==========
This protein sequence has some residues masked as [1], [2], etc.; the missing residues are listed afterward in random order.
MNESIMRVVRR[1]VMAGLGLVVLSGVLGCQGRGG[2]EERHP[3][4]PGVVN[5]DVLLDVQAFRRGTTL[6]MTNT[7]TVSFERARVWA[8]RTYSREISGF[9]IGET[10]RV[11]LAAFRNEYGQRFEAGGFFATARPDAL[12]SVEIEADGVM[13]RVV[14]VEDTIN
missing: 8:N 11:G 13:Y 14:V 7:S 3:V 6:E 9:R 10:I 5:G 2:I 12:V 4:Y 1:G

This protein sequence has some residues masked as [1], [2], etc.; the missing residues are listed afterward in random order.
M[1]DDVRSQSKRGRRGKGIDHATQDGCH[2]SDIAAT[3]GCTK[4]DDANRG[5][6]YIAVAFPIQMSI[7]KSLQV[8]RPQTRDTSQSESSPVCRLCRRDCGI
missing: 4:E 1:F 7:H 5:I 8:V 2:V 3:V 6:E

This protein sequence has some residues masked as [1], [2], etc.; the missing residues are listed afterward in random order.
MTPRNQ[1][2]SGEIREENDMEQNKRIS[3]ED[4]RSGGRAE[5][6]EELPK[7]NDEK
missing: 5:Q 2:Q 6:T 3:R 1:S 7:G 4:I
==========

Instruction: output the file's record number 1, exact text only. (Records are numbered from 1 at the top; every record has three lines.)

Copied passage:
This protein sequence has some residues masked as [1], [2], etc.; the missing residues are listed afterward in random order.
MNESIMRVVRR[1]VMAGLGLVVLSGVLGCQGRGG[2]EERHP[3][4]PGVVN[5]DVLLDVQAFRRGTTL[6]MTNT[7]TVSFERARVWA[8]RTYSREISGF[9]IGET[10]RV[11]LAAFRNEYGQRFEAGGFFATARPDAL[12]SVEIEADGVM[13]RVV[14]VEDTIN
missing: 8:N 11:G 13:Y 14:V 7:S 3:V 6:E 9:R 10:I 5:G 2:I 12:V 4:Y 1:G